The more technically minded buy a big hard disk drive, plug it into their desktop PC/Mac and download/stream programs and movies to it using services such as Amazon Instant Video.
(Amazon Instant Video was previously named Love Film, but since Amazon took over, that label is used exclusively for disk-based rentals by post).
From there, you can view it on the PC or “broadcast” it across your home network to your TV via a router.
- Since media is recorded onto a removable hard disk, it may be possible to backup movies and programs onto DVD/Blu-Ray disk if your machine has this capability. Note that this may not be possible (or may be limited) if the downloaded content has DRM (Digital Rights Management) protection on it.
- More technical “know how” used to be required to do this than other options, but with the proliferation of devices such as tablets and smartphones, it is now more possible – just watch your battery life.
- You may be able to do this through a normal DVD/Blu-Ray player, just by plugging it into the internet!
Alternative To VHS: Blu Ray/Hard Disk Combo
These all-in-one* units combine a Hard disk recorder with either a DVD/Blu-ray player or recorder.
*Not to be confused with “All In One home cinema” systems, which are Surround Sound units with speakers and usually include a separate DVD/Blu-Ray player.
Blu Ray Player with Hard Disk
Since these units have a Blu-Ray player then you can only record onto the hard drive (not onto recordable Blu-Ray disks). However, you can still save some physical space under your TV, if that’s important to you.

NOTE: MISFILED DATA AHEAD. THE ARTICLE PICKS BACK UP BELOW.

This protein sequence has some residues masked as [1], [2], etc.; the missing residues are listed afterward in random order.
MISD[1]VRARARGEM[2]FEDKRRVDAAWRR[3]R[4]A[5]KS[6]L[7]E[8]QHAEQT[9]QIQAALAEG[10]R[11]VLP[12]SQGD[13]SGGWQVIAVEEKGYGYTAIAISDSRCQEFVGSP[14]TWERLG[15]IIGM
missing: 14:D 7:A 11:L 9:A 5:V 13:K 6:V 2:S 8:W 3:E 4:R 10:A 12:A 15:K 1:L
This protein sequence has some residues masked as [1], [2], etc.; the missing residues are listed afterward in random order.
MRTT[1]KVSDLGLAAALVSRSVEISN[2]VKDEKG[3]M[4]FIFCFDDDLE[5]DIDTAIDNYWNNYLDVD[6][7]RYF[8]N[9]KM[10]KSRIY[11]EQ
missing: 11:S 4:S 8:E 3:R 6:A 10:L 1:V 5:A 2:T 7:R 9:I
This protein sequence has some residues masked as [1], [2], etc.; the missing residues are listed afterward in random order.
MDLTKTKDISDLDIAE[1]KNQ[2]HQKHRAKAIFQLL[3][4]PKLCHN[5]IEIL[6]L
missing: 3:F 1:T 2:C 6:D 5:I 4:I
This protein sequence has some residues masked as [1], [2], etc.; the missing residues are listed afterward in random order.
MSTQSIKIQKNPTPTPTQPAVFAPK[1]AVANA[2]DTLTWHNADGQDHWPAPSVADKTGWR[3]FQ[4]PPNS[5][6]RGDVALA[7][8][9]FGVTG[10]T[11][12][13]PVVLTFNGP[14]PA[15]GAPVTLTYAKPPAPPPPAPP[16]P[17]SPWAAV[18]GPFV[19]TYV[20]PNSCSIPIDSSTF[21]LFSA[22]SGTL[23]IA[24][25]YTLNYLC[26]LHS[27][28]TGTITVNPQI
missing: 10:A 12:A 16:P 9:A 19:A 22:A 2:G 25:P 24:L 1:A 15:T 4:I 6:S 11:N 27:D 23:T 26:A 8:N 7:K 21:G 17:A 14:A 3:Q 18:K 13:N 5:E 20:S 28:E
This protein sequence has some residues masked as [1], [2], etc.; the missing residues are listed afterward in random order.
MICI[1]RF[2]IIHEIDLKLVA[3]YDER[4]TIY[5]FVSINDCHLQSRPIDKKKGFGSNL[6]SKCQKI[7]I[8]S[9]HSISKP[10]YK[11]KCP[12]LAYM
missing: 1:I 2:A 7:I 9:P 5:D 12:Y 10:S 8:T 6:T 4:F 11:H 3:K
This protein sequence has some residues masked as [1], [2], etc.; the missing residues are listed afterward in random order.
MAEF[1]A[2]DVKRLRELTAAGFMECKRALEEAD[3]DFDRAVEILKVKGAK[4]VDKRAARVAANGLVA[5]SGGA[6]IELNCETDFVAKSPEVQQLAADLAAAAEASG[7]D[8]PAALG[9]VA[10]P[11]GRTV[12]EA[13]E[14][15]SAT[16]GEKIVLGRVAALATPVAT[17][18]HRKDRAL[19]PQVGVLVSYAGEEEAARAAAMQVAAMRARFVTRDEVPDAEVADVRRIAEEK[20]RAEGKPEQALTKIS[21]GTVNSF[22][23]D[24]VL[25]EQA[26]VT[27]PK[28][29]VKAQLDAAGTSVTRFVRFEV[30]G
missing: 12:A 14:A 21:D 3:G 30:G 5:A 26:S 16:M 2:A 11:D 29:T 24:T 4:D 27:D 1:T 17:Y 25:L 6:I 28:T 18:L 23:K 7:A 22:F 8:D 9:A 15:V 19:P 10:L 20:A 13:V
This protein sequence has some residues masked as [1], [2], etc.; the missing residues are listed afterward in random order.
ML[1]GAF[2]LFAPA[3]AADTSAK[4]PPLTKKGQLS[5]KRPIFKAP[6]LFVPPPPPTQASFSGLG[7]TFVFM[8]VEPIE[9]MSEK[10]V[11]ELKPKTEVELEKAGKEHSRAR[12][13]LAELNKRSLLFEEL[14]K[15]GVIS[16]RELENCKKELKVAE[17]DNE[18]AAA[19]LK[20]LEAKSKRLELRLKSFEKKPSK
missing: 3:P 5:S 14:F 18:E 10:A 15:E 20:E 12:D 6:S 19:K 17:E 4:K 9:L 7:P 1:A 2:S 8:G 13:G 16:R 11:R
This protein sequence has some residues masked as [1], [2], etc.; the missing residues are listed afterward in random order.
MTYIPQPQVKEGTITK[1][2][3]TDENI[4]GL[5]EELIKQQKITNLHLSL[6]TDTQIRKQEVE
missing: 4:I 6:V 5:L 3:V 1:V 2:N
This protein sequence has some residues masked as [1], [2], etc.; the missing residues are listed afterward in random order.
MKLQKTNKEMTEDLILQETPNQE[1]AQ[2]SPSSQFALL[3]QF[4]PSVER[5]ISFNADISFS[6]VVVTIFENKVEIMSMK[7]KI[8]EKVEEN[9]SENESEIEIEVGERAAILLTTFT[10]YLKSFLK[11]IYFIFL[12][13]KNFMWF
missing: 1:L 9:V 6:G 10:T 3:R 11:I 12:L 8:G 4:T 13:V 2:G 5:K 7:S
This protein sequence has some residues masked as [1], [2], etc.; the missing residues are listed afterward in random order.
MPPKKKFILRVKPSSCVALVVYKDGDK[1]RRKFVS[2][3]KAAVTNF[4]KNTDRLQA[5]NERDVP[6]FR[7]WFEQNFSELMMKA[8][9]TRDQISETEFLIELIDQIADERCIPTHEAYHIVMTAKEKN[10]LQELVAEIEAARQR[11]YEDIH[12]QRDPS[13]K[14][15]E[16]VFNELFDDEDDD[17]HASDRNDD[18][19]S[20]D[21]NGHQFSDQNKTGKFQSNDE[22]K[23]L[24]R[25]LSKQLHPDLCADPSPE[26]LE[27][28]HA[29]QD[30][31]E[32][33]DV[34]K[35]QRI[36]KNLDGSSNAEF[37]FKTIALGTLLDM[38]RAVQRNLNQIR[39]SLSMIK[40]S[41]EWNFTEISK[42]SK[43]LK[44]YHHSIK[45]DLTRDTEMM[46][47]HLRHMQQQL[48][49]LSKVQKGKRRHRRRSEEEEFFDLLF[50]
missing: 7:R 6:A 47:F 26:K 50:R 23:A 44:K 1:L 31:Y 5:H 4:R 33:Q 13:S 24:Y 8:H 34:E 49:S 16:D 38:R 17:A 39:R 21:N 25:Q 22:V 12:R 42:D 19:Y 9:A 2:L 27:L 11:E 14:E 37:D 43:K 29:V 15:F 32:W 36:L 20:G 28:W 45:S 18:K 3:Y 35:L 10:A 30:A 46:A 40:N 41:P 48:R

Advantages and disadvantages are essentially the same as for the separates.
Most recent models, such as the Panasonic DMP-PWT500 pictured left, also have standard internet features such as BBC iPlayer built in.
Blu Ray Recorder
These devices can do pretty much anything you like: record two programs onto hard disk simultaneously, archive programs to Blu-ray/DVD disk (within DRM limits), or even copy your old VHS tapes onto the hard disk or DVD.
This makes them an excellent alternative to VHS, with the caveat of being slightly more complex to operate
The Panasonic DMR-BWT700 (pictured left) is one example.
- All the advantages of a PVR, but can also archive recordings to Blu-ray/DVD disk.
- Save space since there is only one box under your TV.
- Internet functions built in.*
*Note that you cannot record internet content onto Blu-Ray/DVD disk, due to DRM restrictions.
- Tend to be more complex to operate the more esoteric functions
- If it breaks down then you could lose all recording/play options while you get it repaired/replaced.
- Currently in the UK, the only company that makes Blu-ray Recorders (i.e. where you can record from the HDD onto a Blu-ray disc) is Panasonic.
I have a Panasonic Blu-ray recorder and have been very happy with it.
It sometimes takes a few seconds to switch between the hard disk and Blu-ray drives, which annoys my family no end.
However, it’s been a real workhorse for the last four years, providing all the entertainment we could want, without any subscriptions.
If you want to record and watch programs from Freeview, archive them to Blu-ray/DVD, and enjoy the odd episode via catch up, then you can’t go wrong with one of these. It’s a true alternative to VHS.
If on the other hand, you want all the latest, greatest exclusive programs streamed over the internet, then a subscription service such as Amazon Prime Video, or Netflix may be for you.